Saturday, December 16, 2017
Tampa Bay Buccaneers

'Football genius' Mike Shula had rocky end with Bucs

SAN JOSE, Calif. — Aside from the last name and prominent jaw, Mike Shula is his own man when it comes to the coaching profession. He is the designer of the NFL's most prolific offense, the play-caller for Cam Newton, and creator of an innovative scheme that takes advantage of the Panthers quarterback's rare skills as a runner and passer.

"I'll be the first to admit that my dad, who he is, has opened doors," said Shula, the 50-year-old offensive coordinator of the Panthers and son of Hall of Fame coach Don Shula. "I'd be lying if I said it didn't. But I've always tried to be extremely appreciative and take nothing for granted."

The younger Shula has enjoyed a rediscovery because of his success with the Panthers. Broncos cornerback Aqib Talib, after analyzing Carolina's complex scheme, called Shula "a football genius."

"He understands football," Talib said. "He understands where people are going to be at. He understands defenses."

But "genius" wasn't what the Bucs ownership called Shula four years into his first job as an NFL offensive coordinator. Sixteen years ago this week, at age 34, Shula had fallen out of favor after leading a Tampa Bay offense that was 28th overall and 30th in scoring.

Former Bucs coach Tony Dungy is not surprised by Shula's success with Newton.

"Mike (Shula) was always good at designing the offense to the strength of his players," Dungy said. "I think what he has done there is taken a unique talent like Cam Newton and built an offense around him. He did the same thing with Warrick Dunn and Mike Alstott. It was different having a fullback like Mike who was really a big running back."

The Bucs had lost the NFC Championship Game to the eventual Super Bowl champion Rams 11-6 on a touchdown pass with 4:44 remaining to Ricky Proehl, coincidentally now the receivers coach for the Panthers. The Bucs were playing with their third-string quarterback — rookie Shaun King — and had backup players starting at tackle.

In those days, the staff of the losing teams in the conference title games coached the NFC and AFC teams in the Pro Bowl. Shula was running practice for the NFC offense when Dungy was informed the Glazer family, which owns the Bucs, and then-general manager Rich McKay did not want to offer Shula a new contract.

Dungy's contract gave him control of the coaching staff, and he wanted to retain all his assistants. After practice, Dungy was asked about his staff and whether he had a responsibility to hold the offensive staff accountable.

"Of course I do," Dungy said at the time. "I also know this. We've been through one round of the playoffs (in '97). We've been to the NFC championship. And we're trying to get to the Super Bowl. I know people have their opinions on how to get there, and I may have my opinions on how to get there, too. And I may be wrong, but I have my opinion."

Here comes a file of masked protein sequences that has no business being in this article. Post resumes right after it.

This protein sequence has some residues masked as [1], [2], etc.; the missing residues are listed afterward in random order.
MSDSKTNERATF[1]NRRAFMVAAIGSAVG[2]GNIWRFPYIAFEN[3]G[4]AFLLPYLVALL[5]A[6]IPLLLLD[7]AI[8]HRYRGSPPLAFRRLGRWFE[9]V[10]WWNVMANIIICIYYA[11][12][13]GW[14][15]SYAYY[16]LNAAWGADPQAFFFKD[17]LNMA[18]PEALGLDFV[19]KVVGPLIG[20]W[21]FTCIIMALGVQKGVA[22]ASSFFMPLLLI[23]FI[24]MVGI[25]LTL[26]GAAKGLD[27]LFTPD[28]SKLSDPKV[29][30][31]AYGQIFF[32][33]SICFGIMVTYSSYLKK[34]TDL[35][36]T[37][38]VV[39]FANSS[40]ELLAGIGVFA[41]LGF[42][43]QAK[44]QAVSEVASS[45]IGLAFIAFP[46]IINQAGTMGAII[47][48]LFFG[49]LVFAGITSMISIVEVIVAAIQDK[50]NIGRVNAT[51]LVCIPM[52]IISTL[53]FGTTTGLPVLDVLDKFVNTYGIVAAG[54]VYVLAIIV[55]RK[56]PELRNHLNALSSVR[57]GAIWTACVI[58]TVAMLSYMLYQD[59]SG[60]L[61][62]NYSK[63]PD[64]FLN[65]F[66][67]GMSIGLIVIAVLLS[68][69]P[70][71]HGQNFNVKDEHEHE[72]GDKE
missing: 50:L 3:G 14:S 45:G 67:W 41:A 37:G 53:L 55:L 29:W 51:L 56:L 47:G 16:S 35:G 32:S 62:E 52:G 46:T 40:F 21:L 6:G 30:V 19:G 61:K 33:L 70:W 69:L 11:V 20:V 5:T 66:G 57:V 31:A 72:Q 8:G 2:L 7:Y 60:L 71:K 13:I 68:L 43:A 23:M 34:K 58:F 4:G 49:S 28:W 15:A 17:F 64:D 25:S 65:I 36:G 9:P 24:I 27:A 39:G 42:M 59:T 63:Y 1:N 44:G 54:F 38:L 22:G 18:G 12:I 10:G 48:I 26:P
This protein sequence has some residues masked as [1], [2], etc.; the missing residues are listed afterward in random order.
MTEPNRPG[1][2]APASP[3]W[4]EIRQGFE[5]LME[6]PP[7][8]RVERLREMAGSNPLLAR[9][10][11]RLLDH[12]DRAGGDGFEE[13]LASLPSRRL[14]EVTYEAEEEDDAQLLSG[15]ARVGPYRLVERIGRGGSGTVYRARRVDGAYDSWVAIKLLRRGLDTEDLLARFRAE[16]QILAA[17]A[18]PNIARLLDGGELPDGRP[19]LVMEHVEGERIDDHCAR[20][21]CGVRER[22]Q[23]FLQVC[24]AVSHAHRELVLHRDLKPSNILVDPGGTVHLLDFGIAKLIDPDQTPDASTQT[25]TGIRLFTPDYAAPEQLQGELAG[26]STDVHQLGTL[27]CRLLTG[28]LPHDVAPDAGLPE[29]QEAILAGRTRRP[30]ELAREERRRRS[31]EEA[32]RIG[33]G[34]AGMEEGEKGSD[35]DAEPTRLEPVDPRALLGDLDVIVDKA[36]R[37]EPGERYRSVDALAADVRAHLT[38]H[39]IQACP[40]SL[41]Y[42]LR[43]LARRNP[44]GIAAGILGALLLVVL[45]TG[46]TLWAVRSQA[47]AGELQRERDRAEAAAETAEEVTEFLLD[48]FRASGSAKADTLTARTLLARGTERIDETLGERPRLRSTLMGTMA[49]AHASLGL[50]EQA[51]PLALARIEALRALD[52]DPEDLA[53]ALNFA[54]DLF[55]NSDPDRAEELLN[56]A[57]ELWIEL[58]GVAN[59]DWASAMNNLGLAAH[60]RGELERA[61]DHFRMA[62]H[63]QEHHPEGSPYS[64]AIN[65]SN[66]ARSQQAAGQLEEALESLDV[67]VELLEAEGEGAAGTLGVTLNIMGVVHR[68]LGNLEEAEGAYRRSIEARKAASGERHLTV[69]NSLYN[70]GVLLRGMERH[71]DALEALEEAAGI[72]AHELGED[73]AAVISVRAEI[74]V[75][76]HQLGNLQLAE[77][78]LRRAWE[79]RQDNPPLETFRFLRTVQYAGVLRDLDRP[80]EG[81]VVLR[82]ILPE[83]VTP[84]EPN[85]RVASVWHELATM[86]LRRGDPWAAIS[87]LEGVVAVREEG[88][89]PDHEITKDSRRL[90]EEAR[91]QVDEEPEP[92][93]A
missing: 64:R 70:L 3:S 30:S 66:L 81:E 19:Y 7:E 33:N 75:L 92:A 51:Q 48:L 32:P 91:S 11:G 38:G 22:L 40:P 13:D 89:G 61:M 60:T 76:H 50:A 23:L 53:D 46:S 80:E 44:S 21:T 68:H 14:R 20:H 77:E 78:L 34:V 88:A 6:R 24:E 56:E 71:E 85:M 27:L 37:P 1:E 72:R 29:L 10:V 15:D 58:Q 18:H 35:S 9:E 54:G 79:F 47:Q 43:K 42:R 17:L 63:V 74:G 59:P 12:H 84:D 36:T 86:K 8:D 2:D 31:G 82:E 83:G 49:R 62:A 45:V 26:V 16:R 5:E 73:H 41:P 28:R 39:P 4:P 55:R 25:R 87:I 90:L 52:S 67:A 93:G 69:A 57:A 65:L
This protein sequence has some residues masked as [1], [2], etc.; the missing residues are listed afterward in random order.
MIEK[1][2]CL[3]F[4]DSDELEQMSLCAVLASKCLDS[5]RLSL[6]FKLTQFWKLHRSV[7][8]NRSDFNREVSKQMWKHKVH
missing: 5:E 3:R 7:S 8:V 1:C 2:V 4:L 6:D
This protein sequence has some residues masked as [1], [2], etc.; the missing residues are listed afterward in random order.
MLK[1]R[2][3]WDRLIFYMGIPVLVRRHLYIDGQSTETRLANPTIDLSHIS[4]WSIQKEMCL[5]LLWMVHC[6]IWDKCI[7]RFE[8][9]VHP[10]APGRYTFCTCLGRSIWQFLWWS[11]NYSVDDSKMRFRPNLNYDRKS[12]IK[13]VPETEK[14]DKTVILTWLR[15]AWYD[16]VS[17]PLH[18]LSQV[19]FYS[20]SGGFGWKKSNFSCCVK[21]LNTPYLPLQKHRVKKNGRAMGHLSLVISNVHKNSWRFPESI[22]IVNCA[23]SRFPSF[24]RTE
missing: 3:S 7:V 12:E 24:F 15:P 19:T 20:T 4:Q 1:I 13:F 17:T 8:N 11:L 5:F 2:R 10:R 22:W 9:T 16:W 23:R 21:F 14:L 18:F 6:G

Unfortunately for him, the Glazers didn't share that opinion. Dungy informed Shula of his dismissal during a private meeting at the Ihilani Resort in Honolulu. He told other members of the Bucs coaching staff of Shula's firing during a meeting described as somber at 10:30 p.m. Eastern, just before a scheduled luau. Shula left the next morning.

Who gets fired at the Pro Bowl?

"That's one of my few regrets," Dungy now says of Shula's firing. "I don't have many of them. From Day 1 when it happened I knew it probably wasn't the right thing to do and very soon after I felt bad about it."

Dungy's offense never found a fit with offensive coordinators Les Steckel and Clyde Christensen. Dungy was fired after a 31-9 loss to the Eagles in a 2001 NFC wild-card game.

Of course, both rebounded well. Shula wound up as head coach at Alabama from 2003-06, which included a 10-win season and a Cotton Bowl victory. But he went only 16-21 in the other three seasons. After four seasons as quarterbacks coach in Jacksonville, he took the same position with Carolina in 2011, when Newton arrived as the No. 1 overall pick.

"For me, Cam was just too talented to pass on," Shula said. "For me, I was selfish and I didn't want anyone else to have so much fun coaching this guy."

Shula never considered doing anything else besides coaching. He credits his older brother, David, who coached the Bengals, for deflecting the comparisons to his famous father.

After the regular season, Shula announced he didn't want to interview for head coaching jobs while the Panthers were still alive in the postseason. But Dungy believes he should get that chance soon.

"I'm surprised he's not a head coach because he should be," Dungy said. "Everybody wants the offensive minds and looks at the big numbers in the passing game. That attracts owners now. It took time for people to feel like Carolina was really good. It's a credit to Mike for saying this is what we have and this is what we do best."

If Dungy had a chance to do it over again, he says he might have resigned as Bucs coach rather than be pressured to fire Shula.

"I might have (left), and it might have been the best thing," Dungy said. "But it turned out well for Mike and I learned a good lesson."

 
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